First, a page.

There's great incentive for athletes to cheat   

Updated: February 16, 2007, 12:48 PM ET

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Consider the following scenario:

Football players are not allowed to move beyond the line of scrimmage until the ball is snapped. Some coaches encourage their players to cross the line of scrimmage a fraction of a second before the ball is snapped. Officials might have difficulty seeing the early movement, therefore, the team has a distinct advantage compared to its opponents.

Is this a) astute strategy, or b) bending the rules?

Not sure? Try this one:

Shawne Merriman

Otto Greule/Getty Images

Why is Barry Bonds vilified, while Shawne Merriman is celebrated?

During the double play in baseball, players must tag second base before throwing to first. However, some players deliberately fake the tag to deliver a quicker throw to first base. Pretending to tag second base is justified because it is a good strategy. Besides, it's the umpire's job to call an illegal play.

Is this a) smart baseball or b) cheating?

Long before an athlete is asked whether he or she would take human growth hormone, he or she usually is taught how to respond to the above situations, which show the ultra-thin line between gaining an edge and cheating.

Sharon Stoll, a noted sports ethicist, has taken the ethical temperatures of more than 70,000 athletes nationwide. What she has uncovered is what headlines tell us almost every day. Most athletes possess very poor ethics.

Just look at this week alone. Michael Waltrip had his car confiscated and saw his crew chief and competition director suspended indefinitely for using an illegal fuel additive. An angry father upset at his son's loss threw his son's wrestling opponent off the mat at a youth match in Aurora, Ill.

Sports is becoming a haven for cheaters -- and this goes beyond just steroids and baseball. We should have known things were bad last December, when a chess player was banned for 10 years after he was caught using his mobile device to win games.

Everything in Stoll's research suggests morality in competition only will continue to decline. It won't be long before someone figures out how to use text messaging to cheat at Uno.

"In contact sports, it's the lowest we've seen," said Stoll, a University of Idaho professor who runs the Center for Ethical Theory and Honor in Competitive Sports (ETHICS).

Twenty years of research has shown Stoll that athletes need to be taught ethics with the same diligence that they learn their playbooks.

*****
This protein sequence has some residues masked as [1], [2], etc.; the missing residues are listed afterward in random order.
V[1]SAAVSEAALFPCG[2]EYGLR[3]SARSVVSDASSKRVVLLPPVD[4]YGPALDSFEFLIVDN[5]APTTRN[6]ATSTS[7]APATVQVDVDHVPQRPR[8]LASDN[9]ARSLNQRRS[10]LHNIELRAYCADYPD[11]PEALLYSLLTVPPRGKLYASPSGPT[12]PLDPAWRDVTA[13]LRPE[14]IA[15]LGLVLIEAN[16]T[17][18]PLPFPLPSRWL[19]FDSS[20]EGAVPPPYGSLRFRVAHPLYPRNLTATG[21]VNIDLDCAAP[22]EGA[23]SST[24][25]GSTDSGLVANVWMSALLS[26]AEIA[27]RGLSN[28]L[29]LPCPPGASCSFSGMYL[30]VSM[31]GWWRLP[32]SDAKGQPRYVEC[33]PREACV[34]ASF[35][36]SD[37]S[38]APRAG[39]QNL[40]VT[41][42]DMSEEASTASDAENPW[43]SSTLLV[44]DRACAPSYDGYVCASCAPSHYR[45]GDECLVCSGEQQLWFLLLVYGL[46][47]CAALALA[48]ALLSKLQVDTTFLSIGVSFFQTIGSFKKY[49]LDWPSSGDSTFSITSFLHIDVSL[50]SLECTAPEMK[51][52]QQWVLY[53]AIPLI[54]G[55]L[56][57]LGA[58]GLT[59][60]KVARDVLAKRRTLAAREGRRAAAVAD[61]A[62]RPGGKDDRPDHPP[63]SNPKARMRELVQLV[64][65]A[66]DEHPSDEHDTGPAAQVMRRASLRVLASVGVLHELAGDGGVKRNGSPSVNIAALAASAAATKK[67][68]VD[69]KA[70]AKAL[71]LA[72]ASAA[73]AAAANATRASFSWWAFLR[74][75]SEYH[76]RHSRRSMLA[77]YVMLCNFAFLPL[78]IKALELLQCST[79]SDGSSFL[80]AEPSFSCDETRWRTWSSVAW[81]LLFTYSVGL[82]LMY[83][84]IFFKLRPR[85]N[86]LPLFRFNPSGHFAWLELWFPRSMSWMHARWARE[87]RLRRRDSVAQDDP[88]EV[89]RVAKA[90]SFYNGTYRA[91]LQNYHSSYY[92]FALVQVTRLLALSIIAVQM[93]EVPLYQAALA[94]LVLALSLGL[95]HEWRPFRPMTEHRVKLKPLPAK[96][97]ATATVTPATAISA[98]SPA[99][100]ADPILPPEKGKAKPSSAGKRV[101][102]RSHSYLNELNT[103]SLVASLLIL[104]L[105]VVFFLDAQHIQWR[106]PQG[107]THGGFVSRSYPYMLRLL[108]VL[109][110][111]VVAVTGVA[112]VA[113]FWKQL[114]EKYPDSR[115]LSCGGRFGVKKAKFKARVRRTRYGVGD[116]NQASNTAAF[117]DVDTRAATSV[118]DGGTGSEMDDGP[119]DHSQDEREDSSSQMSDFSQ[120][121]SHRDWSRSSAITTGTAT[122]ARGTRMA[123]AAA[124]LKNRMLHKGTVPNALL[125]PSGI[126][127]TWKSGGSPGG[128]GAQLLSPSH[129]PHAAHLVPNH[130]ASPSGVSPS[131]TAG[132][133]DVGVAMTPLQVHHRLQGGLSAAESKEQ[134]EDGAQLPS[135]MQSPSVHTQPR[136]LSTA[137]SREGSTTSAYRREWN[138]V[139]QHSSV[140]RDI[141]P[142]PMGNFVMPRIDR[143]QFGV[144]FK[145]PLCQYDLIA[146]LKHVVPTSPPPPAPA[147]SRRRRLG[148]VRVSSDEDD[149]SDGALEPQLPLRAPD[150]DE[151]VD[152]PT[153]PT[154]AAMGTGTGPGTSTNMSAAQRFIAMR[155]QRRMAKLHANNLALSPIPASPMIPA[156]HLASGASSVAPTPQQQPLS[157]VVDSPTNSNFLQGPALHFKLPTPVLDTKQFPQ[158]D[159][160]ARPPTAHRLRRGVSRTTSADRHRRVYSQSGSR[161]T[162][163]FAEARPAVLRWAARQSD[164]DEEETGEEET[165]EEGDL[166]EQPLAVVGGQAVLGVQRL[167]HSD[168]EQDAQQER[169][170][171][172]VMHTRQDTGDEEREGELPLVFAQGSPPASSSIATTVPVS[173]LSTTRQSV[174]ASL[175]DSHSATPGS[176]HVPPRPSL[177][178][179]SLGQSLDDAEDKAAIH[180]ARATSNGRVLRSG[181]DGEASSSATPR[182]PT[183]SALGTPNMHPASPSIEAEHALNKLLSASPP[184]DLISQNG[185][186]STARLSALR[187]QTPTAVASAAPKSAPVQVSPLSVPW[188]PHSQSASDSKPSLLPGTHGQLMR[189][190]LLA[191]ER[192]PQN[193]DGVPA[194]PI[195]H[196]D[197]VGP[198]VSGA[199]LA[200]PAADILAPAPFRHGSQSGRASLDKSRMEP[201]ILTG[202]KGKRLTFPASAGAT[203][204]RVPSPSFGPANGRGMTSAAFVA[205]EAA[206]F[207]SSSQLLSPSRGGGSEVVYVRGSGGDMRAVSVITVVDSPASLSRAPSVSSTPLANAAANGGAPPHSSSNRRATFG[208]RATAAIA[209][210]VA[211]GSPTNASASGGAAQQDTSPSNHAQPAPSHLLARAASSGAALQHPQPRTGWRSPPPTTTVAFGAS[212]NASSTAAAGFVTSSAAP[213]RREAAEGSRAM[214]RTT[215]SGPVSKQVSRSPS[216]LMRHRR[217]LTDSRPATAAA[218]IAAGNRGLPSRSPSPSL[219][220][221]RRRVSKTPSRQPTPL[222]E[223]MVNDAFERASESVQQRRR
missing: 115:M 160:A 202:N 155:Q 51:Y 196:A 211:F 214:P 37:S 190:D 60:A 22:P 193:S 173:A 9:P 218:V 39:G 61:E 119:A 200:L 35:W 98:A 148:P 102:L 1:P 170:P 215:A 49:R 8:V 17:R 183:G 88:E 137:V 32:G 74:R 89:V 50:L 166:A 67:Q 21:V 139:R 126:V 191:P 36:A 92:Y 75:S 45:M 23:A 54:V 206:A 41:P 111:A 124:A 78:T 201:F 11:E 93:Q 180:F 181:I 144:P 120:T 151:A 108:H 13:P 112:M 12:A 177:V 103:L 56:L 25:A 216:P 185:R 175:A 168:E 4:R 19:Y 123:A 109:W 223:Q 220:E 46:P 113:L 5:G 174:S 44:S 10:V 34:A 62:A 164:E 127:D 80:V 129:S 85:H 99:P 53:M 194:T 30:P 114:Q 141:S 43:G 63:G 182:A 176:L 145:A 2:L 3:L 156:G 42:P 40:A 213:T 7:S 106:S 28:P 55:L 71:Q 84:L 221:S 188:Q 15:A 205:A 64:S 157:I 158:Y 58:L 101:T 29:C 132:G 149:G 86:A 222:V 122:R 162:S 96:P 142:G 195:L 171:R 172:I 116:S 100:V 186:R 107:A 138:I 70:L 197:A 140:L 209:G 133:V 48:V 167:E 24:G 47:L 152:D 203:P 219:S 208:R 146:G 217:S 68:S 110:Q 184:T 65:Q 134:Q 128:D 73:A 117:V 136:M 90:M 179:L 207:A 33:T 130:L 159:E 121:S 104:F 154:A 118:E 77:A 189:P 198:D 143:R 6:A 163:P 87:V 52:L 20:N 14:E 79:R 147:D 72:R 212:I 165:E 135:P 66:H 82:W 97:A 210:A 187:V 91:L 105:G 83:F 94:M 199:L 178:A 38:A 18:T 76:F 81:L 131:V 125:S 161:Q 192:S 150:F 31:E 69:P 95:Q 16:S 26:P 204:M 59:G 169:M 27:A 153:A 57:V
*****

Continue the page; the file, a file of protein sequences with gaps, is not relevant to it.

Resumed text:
Some of them just don't know right from wrong. If they do, they discover quickly that in sports, the wrong choices are rewarded just as much as the right ones.

It's a telling coincidence that as the smoke cleared from the Waltrip cheating scandal, Barry Bonds signed a one-year deal worth $15.8 million with the San Francisco Giants. If that's the spoils of cheating, why would any athlete dare cease?

The problem is that a hard-line stance toward cheating would mean ridding sports of the competitive advantages that have, for years, been romanticized as traditions. It would mean no more scuffed baseballs, teaching offensive linemen how to hold without getting caught, and ending fighting in hockey -- all those little things that for years have not only helped our favorite athletes and teams win games, but upped the entertainment value of sports.

"The problem with athletes or any competitive population," Stoll explained, "is ferreting out the relationship between what we do to what we should do."

For years it's been ingrained in athletes that small-time cheating is fine. So it's no wonder that many of them ultimately engage in big-time cheating.

Think about this: Doctors, lawyers, even journalists, all are forced to adhere to, acknowledge and learn about ethics. But what about athletes? Who teaches them to be ethical? You could say coaches, but many of them struggle with ethics, too. You could say parents, but the Illinois father gone wild shows that's no safe bet, either.

Besides, as much as the public complains about the behavior of professional athletes, we are terribly inconsistent about how we feel toward cheating in sports.

Plenty of lip service is given to steroids and performance-enhancing drugs. Some of the same people who vilify Bonds have no problem with Shawne Merriman playing in the Pro Bowl, or that Waltrip qualified all three of his Toyotas for Sunday's Daytona 500. Bring up the pursuit of the all-time home run record and the screaming begins. Talk about jet fuel in a car engine and the room is strangely quiet.

"Part of it has to do with a lack of seriousness toward sport," Stoll said. "I know that sounds ridiculous, but we don't expect (athletes) to think deeply about ethics."

We should. But most of us are willing to sacrifice entertainment for ethics. As long as that's the case, cheating is where some athletes will continue to excel.

Jemele Hill, a Page 2 columnist and writer for ESPN The Magazine, can be reached at



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